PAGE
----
The VTT includes a compilation of nearly 500 resources assembled to assist victim services and first responder agencies and organizations in raising awareness about and addressing vicarious trauma. The resources primarily focus on an organizational response to work-related exposure to trauma, though some people may find some resources helpful from an individual perspective. The resources have been reviewed and vetted, and are organized by four disciplines: victim services, emergency medical services, fire services, and law enforcement, including campus law enforcement. It is important to note that the resources are relevant to all fields regardless of professional discipline and additional allied professionals such as mental health counselors, dispatchers, chaplains, forensic interviewers, sexual assault response teams (SART), sexual assault nurse examiners (SANE), school-based health professionals, and faith-based organizations will find them applicable. The VTT also introduces the VTT Model, a new paradigm for examining and conceptualizing the effects of vicarious trauma along a spectrum of reactions to the work-related trauma exposure that victim services providers and first responders experience. Additional inclusions are a glossary, bibliography, and references.
The VTT can be used most effectively by conducting a four-step process.
  1. Conduct an assessment of your agency's current capacity as a vicarious trauma-informed organization using the Vicarious Trauma Organizational Readiness Guide (VT-ORG). The VT-ORG is an assessment and navigation tool that you can use to build capacity in five key areas of organizational health: leadership and mission; management and supervision; employee empowerment and work environment; training and professional development; and, staff health and wellness.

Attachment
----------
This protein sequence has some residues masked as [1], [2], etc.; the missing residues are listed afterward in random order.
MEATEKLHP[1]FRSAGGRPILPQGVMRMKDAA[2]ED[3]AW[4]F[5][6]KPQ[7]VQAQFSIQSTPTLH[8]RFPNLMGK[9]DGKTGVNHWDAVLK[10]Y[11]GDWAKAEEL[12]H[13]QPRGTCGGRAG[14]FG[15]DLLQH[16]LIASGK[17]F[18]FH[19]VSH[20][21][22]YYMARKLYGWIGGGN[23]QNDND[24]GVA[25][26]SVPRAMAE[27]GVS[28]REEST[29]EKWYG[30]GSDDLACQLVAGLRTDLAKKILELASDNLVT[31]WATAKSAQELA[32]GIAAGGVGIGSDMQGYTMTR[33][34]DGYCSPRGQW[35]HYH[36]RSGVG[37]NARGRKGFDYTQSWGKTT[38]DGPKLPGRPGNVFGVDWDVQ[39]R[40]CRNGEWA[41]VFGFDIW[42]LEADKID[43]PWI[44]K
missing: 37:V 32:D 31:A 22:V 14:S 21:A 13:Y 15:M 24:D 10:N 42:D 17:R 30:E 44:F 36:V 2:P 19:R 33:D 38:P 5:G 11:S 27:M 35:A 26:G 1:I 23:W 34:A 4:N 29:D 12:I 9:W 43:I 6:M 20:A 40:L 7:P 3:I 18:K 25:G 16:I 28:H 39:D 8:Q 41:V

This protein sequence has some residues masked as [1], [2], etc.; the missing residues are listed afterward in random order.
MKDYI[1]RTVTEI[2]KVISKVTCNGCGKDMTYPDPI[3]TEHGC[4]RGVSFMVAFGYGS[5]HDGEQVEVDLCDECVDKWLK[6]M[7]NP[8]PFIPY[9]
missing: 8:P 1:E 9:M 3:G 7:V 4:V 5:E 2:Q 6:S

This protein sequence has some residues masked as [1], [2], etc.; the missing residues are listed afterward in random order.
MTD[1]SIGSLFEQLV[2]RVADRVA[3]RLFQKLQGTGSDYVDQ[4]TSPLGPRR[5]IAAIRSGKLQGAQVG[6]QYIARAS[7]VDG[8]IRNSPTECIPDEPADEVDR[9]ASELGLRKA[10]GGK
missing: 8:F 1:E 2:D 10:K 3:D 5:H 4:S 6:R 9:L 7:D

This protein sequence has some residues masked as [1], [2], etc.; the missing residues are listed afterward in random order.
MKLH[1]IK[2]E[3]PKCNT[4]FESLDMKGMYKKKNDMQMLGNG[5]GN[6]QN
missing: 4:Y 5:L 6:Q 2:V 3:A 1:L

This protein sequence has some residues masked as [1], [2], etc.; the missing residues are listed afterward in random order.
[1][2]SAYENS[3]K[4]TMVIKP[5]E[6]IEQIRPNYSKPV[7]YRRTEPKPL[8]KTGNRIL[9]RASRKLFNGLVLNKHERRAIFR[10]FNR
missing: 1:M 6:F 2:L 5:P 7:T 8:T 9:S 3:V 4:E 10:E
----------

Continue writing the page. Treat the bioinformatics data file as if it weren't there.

2. Bring leadership and staff together to review your existing capacity, identify gaps, and prioritize needs.
  3. Locate resources and tools in the VTT and the Compendium of Resources to help meet your identified needs. The compendium includes resources from the field such as model policies and procedures, reviewed literature, as well as websites, podcasts, and videos.
  4. Develop a comprehensive plan to become a vicarious trauma-informed organization that addresses exposure to single incidents of crime or violence and acts of mass violence and terrorism.
To begin exploring the VTT, you may enter through a specific discipline on the homepage or visit the Compendium of Resources .

Access our online calendar of events.
Professional Development Opportunities

Title: Technology Used to Commit Violations and Technology Used to Investigate Violations
Organization: State University of New York
Date: May 9, 2017 at 12:00PM ET
Location: Online
Fee: Free
Title: Campus Emergencies Prevention, Response, and Recovery (MGT-324)
Organization: National Center for Biomedical Research and Training
Dates: May 31-June 1, 2017
Location: Meridian, MS
Fee: Free
Title: IPMBA Annual Conference
Organization: International Police Mountain Bike Association
Dates: June 5-10, 2017
Location: Delaware, OH
Fee: Registration fee

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This project was supported by Grant No. 2013-MU-BX-K011 awarded by the Bureau of Justice Assistance. The Bureau of Justice Assistance is a component of the Office of Justice Programs, which also includes the Bureau of Justice Statistics, the National Institute of Justice, the Office of Juvenile Justice and Delinquency Prevention, the Office for Victims of Crime, and the Office of Sex Offender Sentencing, Monitoring, Apprehending, Registering, and Tracking. Points of view or opinions in this document are those of author and do not necessarily represent the official position or policies of the US Department of Justice.